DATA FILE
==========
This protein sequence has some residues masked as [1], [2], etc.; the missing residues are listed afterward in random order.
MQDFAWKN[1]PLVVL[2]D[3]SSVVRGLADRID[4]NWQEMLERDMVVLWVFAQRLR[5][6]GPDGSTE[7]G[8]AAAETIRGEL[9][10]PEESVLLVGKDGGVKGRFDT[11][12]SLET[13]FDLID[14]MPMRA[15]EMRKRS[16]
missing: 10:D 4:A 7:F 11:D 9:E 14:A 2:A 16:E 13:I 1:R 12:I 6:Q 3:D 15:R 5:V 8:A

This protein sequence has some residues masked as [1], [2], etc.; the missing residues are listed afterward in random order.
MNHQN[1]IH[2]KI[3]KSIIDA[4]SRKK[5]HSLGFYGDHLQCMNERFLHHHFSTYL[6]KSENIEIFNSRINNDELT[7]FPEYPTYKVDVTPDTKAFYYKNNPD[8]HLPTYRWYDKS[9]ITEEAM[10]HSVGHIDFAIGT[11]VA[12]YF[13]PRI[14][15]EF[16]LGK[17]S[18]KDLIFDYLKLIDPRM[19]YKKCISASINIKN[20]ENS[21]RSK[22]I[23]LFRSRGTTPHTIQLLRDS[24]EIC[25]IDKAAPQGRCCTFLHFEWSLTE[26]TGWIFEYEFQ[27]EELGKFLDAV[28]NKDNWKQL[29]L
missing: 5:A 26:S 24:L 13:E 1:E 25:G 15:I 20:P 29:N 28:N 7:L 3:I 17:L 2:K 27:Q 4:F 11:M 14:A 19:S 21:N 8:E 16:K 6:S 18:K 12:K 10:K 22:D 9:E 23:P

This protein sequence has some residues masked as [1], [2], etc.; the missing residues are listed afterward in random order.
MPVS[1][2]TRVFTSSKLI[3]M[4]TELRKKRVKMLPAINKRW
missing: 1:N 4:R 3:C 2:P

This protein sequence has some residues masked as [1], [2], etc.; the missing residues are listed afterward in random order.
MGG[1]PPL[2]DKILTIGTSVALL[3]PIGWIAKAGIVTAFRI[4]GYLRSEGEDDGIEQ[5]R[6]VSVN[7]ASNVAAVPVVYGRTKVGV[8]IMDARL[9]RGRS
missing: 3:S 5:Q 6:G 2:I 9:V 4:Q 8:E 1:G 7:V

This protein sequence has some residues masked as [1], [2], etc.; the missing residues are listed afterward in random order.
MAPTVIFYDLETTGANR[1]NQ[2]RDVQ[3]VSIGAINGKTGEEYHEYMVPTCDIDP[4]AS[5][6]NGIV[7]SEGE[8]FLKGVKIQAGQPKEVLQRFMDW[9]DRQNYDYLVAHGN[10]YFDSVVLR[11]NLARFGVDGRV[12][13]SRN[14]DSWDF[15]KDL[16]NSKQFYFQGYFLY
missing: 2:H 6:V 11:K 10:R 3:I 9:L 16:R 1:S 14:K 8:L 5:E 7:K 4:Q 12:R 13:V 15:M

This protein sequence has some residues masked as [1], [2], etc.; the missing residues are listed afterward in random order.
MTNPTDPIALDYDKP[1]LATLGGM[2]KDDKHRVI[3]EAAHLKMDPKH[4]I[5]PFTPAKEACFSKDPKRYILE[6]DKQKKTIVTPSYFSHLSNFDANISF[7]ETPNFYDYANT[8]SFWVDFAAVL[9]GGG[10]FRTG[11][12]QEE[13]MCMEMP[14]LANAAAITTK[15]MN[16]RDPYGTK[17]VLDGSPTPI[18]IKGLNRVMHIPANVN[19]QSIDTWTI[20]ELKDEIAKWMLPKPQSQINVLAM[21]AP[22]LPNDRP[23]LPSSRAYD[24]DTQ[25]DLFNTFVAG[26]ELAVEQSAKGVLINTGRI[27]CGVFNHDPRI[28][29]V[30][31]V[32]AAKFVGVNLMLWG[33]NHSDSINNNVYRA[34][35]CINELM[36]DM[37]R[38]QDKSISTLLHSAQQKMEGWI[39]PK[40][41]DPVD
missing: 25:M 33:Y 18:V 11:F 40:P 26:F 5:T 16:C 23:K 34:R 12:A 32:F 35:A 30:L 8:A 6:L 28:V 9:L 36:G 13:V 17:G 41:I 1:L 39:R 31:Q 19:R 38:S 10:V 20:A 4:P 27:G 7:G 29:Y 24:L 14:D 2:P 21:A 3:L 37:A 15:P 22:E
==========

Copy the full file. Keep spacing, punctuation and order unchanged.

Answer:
This protein sequence has some residues masked as [1], [2], etc.; the missing residues are listed afterward in random order.
MQDFAWKN[1]PLVVL[2]D[3]SSVVRGLADRID[4]NWQEMLERDMVVLWVFAQRLR[5][6]GPDGSTE[7]G[8]AAAETIRGEL[9][10]PEESVLLVGKDGGVKGRFDT[11][12]SLET[13]FDLID[14]MPMRA[15]EMRKRS[16]
missing: 10:D 4:A 7:F 11:D 9:E 14:A 2:A 16:E 13:I 1:R 12:I 6:Q 3:D 15:R 5:V 8:A

This protein sequence has some residues masked as [1], [2], etc.; the missing residues are listed afterward in random order.
MNHQN[1]IH[2]KI[3]KSIIDA[4]SRKK[5]HSLGFYGDHLQCMNERFLHHHFSTYL[6]KSENIEIFNSRINNDELT[7]FPEYPTYKVDVTPDTKAFYYKNNPD[8]HLPTYRWYDKS[9]ITEEAM[10]HSVGHIDFAIGT[11]VA[12]YF[13]PRI[14][15]EF[16]LGK[17]S[18]KDLIFDYLKLIDPRM[19]YKKCISASINIKN[20]ENS[21]RSK[22]I[23]LFRSRGTTPHTIQLLRDS[24]EIC[25]IDKAAPQGRCCTFLHFEWSLTE[26]TGWIFEYEFQ[27]EELGKFLDAV[28]NKDNWKQL[29]L
missing: 5:A 26:S 24:L 13:E 1:E 25:G 15:I 20:P 29:N 28:N 7:L 3:I 17:L 2:K 27:Q 4:F 11:M 14:A 19:S 21:N 8:E 16:K 6:S 18:K 12:K 10:K 22:D 9:E 23:P

This protein sequence has some residues masked as [1], [2], etc.; the missing residues are listed afterward in random order.
MPVS[1][2]TRVFTSSKLI[3]M[4]TELRKKRVKMLPAINKRW
missing: 1:N 4:R 3:C 2:P

This protein sequence has some residues masked as [1], [2], etc.; the missing residues are listed afterward in random order.
MGG[1]PPL[2]DKILTIGTSVALL[3]PIGWIAKAGIVTAFRI[4]GYLRSEGEDDGIEQ[5]R[6]VSVN[7]ASNVAAVPVVYGRTKVGV[8]IMDARL[9]RGRS
missing: 3:S 5:Q 6:G 2:I 9:V 4:Q 8:E 1:G 7:V

This protein sequence has some residues masked as [1], [2], etc.; the missing residues are listed afterward in random order.
MAPTVIFYDLETTGANR[1]NQ[2]RDVQ[3]VSIGAINGKTGEEYHEYMVPTCDIDP[4]AS[5][6]NGIV[7]SEGE[8]FLKGVKIQAGQPKEVLQRFMDW[9]DRQNYDYLVAHGN[10]YFDSVVLR[11]NLARFGVDGRV[12][13]SRN[14]DSWDF[15]KDL[16]NSKQFYFQGYFLY
missing: 2:H 6:V 11:K 10:R 3:I 9:L 16:R 1:S 14:K 8:L 5:E 7:K 4:Q 12:R 13:V 15:M

This protein sequence has some residues masked as [1], [2], etc.; the missing residues are listed afterward in random order.
MTNPTDPIALDYDKP[1]LATLGGM[2]KDDKHRVI[3]EAAHLKMDPKH[4]I[5]PFTPAKEACFSKDPKRYILE[6]DKQKKTIVTPSYFSHLSNFDANISF[7]ETPNFYDYANT[8]SFWVDFAAVL[9]GGG[10]FRTG[11][12]QEE[13]MCMEMP[14]LANAAAITTK[15]MN[16]RDPYGTK[17]VLDGSPTPI[18]IKGLNRVMHIPANVN[19]QSIDTWTI[20]ELKDEIAKWMLPKPQSQINVLAM[21]AP[22]LPNDRP[23]LPSSRAYD[24]DTQ[25]DLFNTFVAG[26]ELAVEQSAKGVLINTGRI[27]CGVFNHDPRI[28][29]V[30][31]V[32]AAKFVGVNLMLWG[33]NHSDSINNNVYRA[34][35]CINELM[36]DM[37]R[38]QDKSISTLLHSAQQKMEGWI[39]PK[40][41]DPVD
missing: 25:M 33:Y 18:V 11:F 40:P 26:F 5:T 16:C 23:K 34:R 12:A 32:F 35:A 30:L 8:A 6:L 28:V 9:L 36:G 13:V 17:G 41:I 1:L 39:R 31:Q 19:R 38:S 10:V 20:A 4:P 27:G 7:G 29:Y 24:L 14:D 2:P 21:A 3:L 37:A 15:P 22:E